The Other Disney Cartoons
November 28, 2018 posted by JB Kaufman

The Mickey Mouse “Rambler” Commercial

I love the hidden corners of Disney history, and for many years, no corner was better hidden than the story of the Disney TV commercials. The studio’s program of commercial production operated “under the radar” even during its short lifespan in the 1950s, and after it was dissolved, the commercials themselves were quietly forgotten. In recent years, with a resurgence of widespread interest in the broad canvas of Disney history, the commercials have begun to resurface—thanks in no small part to our friend Steve Stanchfield at Thunderbean Animation, who has resurrected some of the most fascinating specimens on DVD.

Today we know that the commercials were technically produced, not by the Disney studio, but by Walt’s niece Phyllis Bounds and her husband George Hurrell, whose company, Hurrell Productions, operated on the Disney lot (at first) and drew on Disney artists and Disney resources to produce its TV spots. The new Volume 4 in Didier Ghez’s remarkable series, They Drew as They Pleased, offers a useful capsule history of the Hurrells’ operation (see also Jim Korkis’s account in Walt’s People, Vol. 9).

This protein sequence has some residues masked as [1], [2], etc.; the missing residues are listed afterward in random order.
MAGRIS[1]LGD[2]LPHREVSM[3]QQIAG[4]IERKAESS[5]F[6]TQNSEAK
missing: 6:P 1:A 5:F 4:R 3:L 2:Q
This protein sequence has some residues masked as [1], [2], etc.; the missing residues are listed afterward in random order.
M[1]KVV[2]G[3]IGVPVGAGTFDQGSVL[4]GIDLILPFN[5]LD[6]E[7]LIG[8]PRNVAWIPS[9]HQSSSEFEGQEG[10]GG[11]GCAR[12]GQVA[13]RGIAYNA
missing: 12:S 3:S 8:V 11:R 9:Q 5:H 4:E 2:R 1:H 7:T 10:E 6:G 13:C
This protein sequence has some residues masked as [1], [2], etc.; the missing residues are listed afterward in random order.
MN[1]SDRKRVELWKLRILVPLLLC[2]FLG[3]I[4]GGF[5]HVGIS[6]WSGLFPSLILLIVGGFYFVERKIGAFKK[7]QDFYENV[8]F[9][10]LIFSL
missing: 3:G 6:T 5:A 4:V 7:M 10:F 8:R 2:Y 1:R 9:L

The Hurrells had access, not only to Disney talent, but also to the well-known Disney characters—including the best known of all, Mickey Mouse, who became a spokesman for American Motors. Tom Oreb, recognized today as one of the exponents of midcentury modern style in animation, executed new designs of the Disney characters for their TV incarnations, and no one got a more thorough makeover than Mickey. In Oreb’s hands Mickey became a new creature, scarcely recognizable as the same Mouse who had appeared in more than one hundred theatrical cartoons since 1928. He was, in fact, utterly unlike the Mickey who headlined the Mickey Mouse Club, appearing on television concurrently with these commercials. (For excellent biographies of Oreb see Didier’s Vol. 4, as well as Devon Baxter’s column here on Cartoon Research.)